For All Those "Conservatives" Who Melt at the Sight of a Government Worker in Uniform
"America’s two biggest groups of scammers have got to be police officers and firefighters, whose union reps routinely tell Americans that their members put their lives on the line every day simply by slipping into their uniforms," writes LewRockwell.com's Stephen Greenhut, citing "the latest data from the federal Bureau of Labor Statistics [that] once again show that these groups of government employees work in relatively safe professions, with firefighters having a lower death rate than the average American worker and barely edging out cashiers in terms of putting their lives on the line" — I Put My Life on the Line Writing This Article! An exceprt:
- Most cashiers are killed on the job because of homicides, whereas a quarter of firefighter deaths are from truck accidents – and the numbers have declined, apparently, after concerted efforts to convince these heroes to buckle their seatbelts.
Fishermen, loggers, pilots and farmers/ranchers have the most dangerous jobs in America. Police officers and sheriffs fall below farmers, but above construction workers. About half of their deaths are because of car accidents, often the fault of their own driving habits.
This list looks at the data over a longer period and reinforces the same point. None of the top 10 dangerous jobs are in the government "public safety" area and only one category (trash collectors) is dominated by government employees.
I’ve known people who work in a number of the most-dangerous professions – taxi drivers, truck drivers, trash collectors, electrical line workers, loggers, fishermen, pilots, roofers, coal miners, farmers – and I cannot ever recall any of them insisting to me personally or publicly that they are "heroes" who "put their lives on the line." Once in a while, I’ll hear a farmer insist that it’s thanks to his kind that we have food on our table, but even that’s a rarity and it's usually part of a political campaign to keep the environmental crazies from restricting his water or property use.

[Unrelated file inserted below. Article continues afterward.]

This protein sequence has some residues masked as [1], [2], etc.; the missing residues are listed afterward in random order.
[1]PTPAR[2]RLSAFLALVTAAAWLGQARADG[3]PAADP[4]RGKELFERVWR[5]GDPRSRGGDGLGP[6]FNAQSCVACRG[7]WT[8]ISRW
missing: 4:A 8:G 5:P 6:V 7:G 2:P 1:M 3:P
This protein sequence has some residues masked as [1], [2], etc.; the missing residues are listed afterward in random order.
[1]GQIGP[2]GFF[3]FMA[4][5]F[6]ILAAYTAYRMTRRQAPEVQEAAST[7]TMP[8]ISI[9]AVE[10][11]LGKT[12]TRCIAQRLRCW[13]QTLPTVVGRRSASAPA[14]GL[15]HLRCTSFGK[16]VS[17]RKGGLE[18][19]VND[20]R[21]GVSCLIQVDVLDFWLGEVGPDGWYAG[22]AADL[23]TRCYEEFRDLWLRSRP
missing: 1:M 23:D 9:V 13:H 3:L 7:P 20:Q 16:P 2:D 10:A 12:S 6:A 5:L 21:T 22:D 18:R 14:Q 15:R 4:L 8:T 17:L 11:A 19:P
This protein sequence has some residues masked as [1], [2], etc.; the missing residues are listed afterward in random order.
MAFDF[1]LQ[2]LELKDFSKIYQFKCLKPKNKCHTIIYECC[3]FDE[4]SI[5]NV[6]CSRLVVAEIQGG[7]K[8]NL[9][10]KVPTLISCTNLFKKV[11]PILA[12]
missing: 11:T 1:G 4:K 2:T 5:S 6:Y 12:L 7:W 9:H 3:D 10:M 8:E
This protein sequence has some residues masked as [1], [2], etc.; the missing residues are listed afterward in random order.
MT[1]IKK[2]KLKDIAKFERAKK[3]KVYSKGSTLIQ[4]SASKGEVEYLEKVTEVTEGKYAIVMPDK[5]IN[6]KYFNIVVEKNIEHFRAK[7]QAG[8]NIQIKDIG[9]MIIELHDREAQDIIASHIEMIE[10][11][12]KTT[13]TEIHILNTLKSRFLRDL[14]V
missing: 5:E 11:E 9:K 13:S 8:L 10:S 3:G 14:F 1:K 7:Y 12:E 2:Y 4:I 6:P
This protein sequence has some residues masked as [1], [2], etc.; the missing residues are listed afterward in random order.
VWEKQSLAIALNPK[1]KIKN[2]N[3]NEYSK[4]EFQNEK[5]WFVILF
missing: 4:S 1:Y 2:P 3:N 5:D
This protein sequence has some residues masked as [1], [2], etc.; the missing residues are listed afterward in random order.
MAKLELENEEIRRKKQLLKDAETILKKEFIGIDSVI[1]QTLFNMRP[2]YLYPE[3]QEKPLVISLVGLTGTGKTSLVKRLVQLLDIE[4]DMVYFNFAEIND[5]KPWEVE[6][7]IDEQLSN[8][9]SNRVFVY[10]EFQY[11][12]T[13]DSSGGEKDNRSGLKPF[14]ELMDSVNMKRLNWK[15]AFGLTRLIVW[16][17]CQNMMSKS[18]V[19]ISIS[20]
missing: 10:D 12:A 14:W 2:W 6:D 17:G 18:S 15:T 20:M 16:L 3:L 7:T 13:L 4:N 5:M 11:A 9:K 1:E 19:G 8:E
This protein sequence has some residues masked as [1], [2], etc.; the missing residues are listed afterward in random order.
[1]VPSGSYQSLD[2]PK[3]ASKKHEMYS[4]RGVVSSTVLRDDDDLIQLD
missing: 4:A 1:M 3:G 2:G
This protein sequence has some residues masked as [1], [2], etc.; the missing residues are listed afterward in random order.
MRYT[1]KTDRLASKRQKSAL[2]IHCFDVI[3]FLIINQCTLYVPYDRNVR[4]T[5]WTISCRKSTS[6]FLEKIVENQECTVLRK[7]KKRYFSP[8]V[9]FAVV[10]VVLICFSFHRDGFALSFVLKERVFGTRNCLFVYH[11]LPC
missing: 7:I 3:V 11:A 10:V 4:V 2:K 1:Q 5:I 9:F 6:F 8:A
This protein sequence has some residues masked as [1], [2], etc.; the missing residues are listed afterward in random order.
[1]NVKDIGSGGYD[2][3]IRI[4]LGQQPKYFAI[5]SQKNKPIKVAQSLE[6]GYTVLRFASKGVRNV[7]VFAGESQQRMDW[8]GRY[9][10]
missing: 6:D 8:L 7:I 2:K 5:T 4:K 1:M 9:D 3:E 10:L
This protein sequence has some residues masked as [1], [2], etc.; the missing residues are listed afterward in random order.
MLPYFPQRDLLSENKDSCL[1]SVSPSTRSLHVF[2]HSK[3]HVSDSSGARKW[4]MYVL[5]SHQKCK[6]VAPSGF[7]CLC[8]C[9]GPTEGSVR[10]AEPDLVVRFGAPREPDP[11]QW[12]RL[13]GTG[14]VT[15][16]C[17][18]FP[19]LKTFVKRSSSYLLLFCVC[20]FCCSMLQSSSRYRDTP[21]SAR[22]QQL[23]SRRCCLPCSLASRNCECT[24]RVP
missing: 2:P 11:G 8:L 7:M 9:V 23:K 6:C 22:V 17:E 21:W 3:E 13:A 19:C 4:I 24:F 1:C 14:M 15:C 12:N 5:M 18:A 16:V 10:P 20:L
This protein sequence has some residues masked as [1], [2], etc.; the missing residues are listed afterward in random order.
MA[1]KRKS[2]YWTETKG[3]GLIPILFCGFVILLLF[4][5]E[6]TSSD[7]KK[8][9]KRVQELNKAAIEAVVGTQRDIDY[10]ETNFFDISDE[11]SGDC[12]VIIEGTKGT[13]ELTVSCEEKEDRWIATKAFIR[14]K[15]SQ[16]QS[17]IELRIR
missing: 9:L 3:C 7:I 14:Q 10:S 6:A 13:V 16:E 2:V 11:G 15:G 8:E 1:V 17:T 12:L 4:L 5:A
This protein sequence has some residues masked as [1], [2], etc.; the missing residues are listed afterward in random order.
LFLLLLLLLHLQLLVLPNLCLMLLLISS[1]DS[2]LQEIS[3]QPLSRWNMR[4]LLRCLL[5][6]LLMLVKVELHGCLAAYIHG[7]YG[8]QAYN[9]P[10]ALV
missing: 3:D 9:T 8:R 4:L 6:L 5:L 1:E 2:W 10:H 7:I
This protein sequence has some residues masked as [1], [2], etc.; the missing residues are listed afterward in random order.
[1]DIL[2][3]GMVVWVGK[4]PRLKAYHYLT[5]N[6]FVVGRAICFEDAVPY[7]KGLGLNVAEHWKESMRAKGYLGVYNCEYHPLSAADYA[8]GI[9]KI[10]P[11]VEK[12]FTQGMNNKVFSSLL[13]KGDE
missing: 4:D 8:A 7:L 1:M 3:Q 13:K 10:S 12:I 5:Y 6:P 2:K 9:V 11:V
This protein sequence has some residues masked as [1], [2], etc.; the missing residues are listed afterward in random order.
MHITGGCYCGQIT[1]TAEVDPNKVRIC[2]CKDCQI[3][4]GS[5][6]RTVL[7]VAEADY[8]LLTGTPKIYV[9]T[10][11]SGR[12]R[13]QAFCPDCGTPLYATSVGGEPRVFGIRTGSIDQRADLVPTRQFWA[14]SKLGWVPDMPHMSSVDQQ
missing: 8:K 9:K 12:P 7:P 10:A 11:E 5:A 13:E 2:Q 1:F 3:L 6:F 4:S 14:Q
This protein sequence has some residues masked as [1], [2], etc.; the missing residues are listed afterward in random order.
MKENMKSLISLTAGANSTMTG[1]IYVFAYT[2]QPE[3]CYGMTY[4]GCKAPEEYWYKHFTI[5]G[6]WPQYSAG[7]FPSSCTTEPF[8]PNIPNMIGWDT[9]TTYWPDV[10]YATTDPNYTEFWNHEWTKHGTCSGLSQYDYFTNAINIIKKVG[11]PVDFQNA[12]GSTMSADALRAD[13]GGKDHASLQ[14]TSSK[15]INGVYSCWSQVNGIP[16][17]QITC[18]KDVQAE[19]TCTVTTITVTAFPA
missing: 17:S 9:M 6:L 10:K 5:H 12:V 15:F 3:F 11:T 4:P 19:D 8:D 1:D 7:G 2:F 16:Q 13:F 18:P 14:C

I can’t recall ever telling people that, by writing this article, I am a hero of the First Amendment. As annoying as my profession may be, I don’t know any journalists who would argue such an absurdity.
By contrast, police officers and paid government firefighters – as opposed to the largely noble group of volunteers, who provide this service to the public for free, despite the harassment they receive from firefighter unions who try to put them out of business – always insist that they are heroes. They do so in their public pronouncements and especially during union negotiations. They love to have press conferences and hand out heroism awards to fellow union members. They often tell me that it's thanks to them that I am safe to enjoy my life.
During negotiations, firefighters and police routinely invoke the memory of 9/11 for their own personal gain. I remember when Laguna Beach, Calif., firefighters – who have a cushy gig on the Southern California coast – plastered photos of 9/11 all over a fire truck as they lobbied for higher pay during their dispute with the city manager.